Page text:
Letters: Time to have a mayor


Aren’t you fed up enough with Bennington’s current form of town government to consider changing our charter to a mayoral system? The people of Bennington never seem to feel like they have a say in the direction in which our town is moving. The only thing that seems to be moving and growing as businesses in our town are the 501(c)3 organizations that hide under their non-profit status. I have never seen the ill will in our town so strong as it is now.

Who can the people hold accountable for this? The select board members were all elected by their neighbors to truly represent their needs and interests. Do we feel we’re getting that from our select board? I don’t think so. Do we just blame our town manager and his staff? Not really.

We’ve allowed this to go on, and we need to stop this. We need to have one individual whom we can hold accountable, and that individual should be a mayor. In changing the charter, we can determine whether we want 3- or 4-year term for a mayor. If people try to scare you with the idea that Bennington will become a city, that’s simply not true. We can still have a select board to work with the mayor, but the mayor would have veto power over the select board.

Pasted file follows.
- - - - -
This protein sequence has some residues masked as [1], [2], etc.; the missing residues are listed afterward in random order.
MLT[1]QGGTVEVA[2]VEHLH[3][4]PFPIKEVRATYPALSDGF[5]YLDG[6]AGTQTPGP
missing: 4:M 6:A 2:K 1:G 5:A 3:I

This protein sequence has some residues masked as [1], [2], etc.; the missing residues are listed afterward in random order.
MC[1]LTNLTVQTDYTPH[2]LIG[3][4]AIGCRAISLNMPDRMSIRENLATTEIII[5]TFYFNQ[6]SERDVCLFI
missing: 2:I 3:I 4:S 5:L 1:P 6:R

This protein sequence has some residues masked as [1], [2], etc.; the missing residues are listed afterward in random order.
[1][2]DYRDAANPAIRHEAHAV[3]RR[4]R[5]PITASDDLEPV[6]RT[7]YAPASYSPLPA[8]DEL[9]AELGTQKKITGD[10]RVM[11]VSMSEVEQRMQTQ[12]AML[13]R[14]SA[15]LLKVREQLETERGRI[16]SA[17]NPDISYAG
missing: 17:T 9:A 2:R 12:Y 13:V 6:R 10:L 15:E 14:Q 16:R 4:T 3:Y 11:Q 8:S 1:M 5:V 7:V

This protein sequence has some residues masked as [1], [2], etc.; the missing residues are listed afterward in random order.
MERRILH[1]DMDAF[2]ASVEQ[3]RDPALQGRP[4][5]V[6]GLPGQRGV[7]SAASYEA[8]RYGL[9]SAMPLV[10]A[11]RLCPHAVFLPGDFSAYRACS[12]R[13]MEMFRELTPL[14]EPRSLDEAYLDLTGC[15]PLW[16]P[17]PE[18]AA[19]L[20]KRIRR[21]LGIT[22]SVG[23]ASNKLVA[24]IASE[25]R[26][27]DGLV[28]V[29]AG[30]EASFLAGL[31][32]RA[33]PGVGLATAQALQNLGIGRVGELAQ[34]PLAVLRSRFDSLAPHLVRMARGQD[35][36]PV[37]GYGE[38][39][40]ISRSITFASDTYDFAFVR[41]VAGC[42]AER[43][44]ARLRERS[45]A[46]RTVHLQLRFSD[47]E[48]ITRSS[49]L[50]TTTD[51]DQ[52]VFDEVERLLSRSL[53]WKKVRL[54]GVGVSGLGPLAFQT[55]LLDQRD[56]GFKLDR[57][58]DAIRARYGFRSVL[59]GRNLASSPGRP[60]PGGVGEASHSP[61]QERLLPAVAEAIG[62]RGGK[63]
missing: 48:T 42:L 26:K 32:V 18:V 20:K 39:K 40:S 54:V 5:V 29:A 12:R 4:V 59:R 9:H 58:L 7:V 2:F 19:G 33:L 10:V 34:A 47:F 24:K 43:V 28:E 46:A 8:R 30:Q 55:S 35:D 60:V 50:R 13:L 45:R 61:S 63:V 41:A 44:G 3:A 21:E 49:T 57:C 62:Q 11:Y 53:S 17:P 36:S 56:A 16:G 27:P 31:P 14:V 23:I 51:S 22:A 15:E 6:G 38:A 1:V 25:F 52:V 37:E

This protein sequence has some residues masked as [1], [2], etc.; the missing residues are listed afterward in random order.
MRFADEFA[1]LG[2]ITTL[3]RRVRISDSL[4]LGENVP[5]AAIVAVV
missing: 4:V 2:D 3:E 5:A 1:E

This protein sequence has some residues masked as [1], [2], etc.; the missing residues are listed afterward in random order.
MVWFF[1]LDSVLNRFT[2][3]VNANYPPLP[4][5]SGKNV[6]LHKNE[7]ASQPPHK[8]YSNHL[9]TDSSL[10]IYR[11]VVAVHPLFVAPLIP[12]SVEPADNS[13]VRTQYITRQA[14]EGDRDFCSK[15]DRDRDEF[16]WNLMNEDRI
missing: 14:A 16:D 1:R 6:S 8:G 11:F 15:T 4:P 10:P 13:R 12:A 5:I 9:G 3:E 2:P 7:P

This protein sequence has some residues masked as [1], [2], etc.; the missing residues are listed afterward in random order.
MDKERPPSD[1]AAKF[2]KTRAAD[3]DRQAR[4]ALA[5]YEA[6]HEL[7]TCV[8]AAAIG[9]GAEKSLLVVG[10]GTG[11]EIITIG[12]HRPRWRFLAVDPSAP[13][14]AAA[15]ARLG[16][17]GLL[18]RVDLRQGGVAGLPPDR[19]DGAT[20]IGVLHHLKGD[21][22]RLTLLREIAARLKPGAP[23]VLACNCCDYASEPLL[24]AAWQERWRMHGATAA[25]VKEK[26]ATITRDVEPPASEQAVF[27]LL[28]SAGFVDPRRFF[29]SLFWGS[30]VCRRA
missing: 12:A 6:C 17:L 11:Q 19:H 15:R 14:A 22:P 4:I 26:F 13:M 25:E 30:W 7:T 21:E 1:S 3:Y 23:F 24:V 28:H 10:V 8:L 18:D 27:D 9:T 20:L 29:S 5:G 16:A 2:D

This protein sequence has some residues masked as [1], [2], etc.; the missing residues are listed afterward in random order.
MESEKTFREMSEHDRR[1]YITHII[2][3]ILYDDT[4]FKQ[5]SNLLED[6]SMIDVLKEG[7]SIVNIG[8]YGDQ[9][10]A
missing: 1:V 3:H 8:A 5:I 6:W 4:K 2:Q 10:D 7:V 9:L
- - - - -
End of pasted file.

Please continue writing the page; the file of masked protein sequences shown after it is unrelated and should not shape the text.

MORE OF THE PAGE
I ask the question of changing our charter because of Bennington’s continuing economic difficulties. Where is an economic development plan from our town administration and staff? Where is a recruitment plan for downtown? Why are we not vigorously pursuing development along Northside Drive to help lift our grand list? Our town staff has fought against the expansion of Wal-Mart, and has opposed changing zoning for parcels such as Johnson Controls. The impending expansion of Wal-Mart is breathing new life into businesses and land values along Northside Drive while adding significantly to our tax receipts. The redevelopment of Cumberland Farms represents a business now willing to make a more expensive investment in Bennington on Northside Drive.

I applaud the group of citizens that are trying to protect their neighborhood from overdevelopment with the proposed Shires housing project.

Their anger is representative of how many citizens feel: We have lost control of our town government, and our wishes are simply ignored in the name of expediency or some other momentary goal. This is why I think Bennington needs to consider changing its form of governance to a mayoral system.




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